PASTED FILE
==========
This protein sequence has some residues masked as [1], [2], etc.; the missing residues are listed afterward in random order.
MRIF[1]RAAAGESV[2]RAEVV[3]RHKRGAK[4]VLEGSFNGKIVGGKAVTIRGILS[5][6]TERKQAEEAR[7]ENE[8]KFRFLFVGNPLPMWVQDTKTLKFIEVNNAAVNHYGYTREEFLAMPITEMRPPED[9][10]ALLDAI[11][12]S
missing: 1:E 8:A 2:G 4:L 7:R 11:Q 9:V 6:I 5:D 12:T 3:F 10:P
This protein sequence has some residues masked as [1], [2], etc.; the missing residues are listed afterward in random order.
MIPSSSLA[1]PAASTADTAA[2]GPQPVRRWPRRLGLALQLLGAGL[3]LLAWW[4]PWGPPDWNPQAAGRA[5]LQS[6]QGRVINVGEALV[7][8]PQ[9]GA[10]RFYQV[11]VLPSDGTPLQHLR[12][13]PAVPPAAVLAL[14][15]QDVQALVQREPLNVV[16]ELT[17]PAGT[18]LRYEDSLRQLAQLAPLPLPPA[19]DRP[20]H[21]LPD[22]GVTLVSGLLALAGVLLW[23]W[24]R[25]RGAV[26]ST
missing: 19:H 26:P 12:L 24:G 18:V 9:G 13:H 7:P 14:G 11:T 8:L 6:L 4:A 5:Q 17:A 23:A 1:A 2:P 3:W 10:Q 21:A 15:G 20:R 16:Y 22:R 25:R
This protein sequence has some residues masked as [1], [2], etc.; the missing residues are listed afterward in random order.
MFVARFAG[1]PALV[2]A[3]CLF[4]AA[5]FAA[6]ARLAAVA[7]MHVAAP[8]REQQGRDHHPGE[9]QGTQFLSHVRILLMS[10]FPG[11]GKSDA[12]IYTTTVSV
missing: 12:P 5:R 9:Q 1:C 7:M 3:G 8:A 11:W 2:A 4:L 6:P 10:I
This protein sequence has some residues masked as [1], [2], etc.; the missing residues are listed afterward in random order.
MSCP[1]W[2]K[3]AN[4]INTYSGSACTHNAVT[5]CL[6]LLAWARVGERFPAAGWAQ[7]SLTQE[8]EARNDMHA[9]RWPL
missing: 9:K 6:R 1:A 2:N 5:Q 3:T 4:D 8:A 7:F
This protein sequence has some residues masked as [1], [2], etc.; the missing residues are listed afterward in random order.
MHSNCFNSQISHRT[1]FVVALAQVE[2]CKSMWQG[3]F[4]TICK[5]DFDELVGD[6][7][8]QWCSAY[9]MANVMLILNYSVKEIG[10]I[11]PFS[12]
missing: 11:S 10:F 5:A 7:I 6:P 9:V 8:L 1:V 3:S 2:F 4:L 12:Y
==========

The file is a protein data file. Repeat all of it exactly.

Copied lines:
This protein sequence has some residues masked as [1], [2], etc.; the missing residues are listed afterward in random order.
MRIF[1]RAAAGESV[2]RAEVV[3]RHKRGAK[4]VLEGSFNGKIVGGKAVTIRGILS[5][6]TERKQAEEAR[7]ENE[8]KFRFLFVGNPLPMWVQDTKTLKFIEVNNAAVNHYGYTREEFLAMPITEMRPPED[9][10]ALLDAI[11][12]S
missing: 1:E 8:A 2:G 4:L 7:R 11:Q 9:V 6:I 5:D 12:T 3:F 10:P
This protein sequence has some residues masked as [1], [2], etc.; the missing residues are listed afterward in random order.
MIPSSSLA[1]PAASTADTAA[2]GPQPVRRWPRRLGLALQLLGAGL[3]LLAWW[4]PWGPPDWNPQAAGRA[5]LQS[6]QGRVINVGEALV[7][8]PQ[9]GA[10]RFYQV[11]VLPSDGTPLQHLR[12][13]PAVPPAAVLAL[14][15]QDVQALVQREPLNVV[16]ELT[17]PAGT[18]LRYEDSLRQLAQLAPLPLPPA[19]DRP[20]H[21]LPD[22]GVTLVSGLLALAGVLLW[23]W[24]R[25]RGAV[26]ST
missing: 19:H 26:P 12:L 24:G 18:V 9:G 13:H 7:P 14:G 11:T 8:L 6:L 4:A 5:Q 17:A 23:A 1:A 2:P 3:W 10:Q 21:A 15:G 20:R 16:Y 22:R 25:R
This protein sequence has some residues masked as [1], [2], etc.; the missing residues are listed afterward in random order.
MFVARFAG[1]PALV[2]A[3]CLF[4]AA[5]FAA[6]ARLAAVA[7]MHVAAP[8]REQQGRDHHPGE[9]QGTQFLSHVRILLMS[10]FPG[11]GKSDA[12]IYTTTVSV
missing: 12:P 5:R 9:Q 1:C 7:M 3:G 8:A 11:W 2:A 4:L 6:P 10:I
This protein sequence has some residues masked as [1], [2], etc.; the missing residues are listed afterward in random order.
MSCP[1]W[2]K[3]AN[4]INTYSGSACTHNAVT[5]CL[6]LLAWARVGERFPAAGWAQ[7]SLTQE[8]EARNDMHA[9]RWPL
missing: 9:K 6:R 1:A 2:N 5:Q 3:T 4:D 8:A 7:F
This protein sequence has some residues masked as [1], [2], etc.; the missing residues are listed afterward in random order.
MHSNCFNSQISHRT[1]FVVALAQVE[2]CKSMWQG[3]F[4]TICK[5]DFDELVGD[6][7][8]QWCSAY[9]MANVMLILNYSVKEIG[10]I[11]PFS[12]
missing: 11:S 10:F 5:A 7:I 6:P 9:V 8:L 1:V 3:S 2:F 4:L 12:Y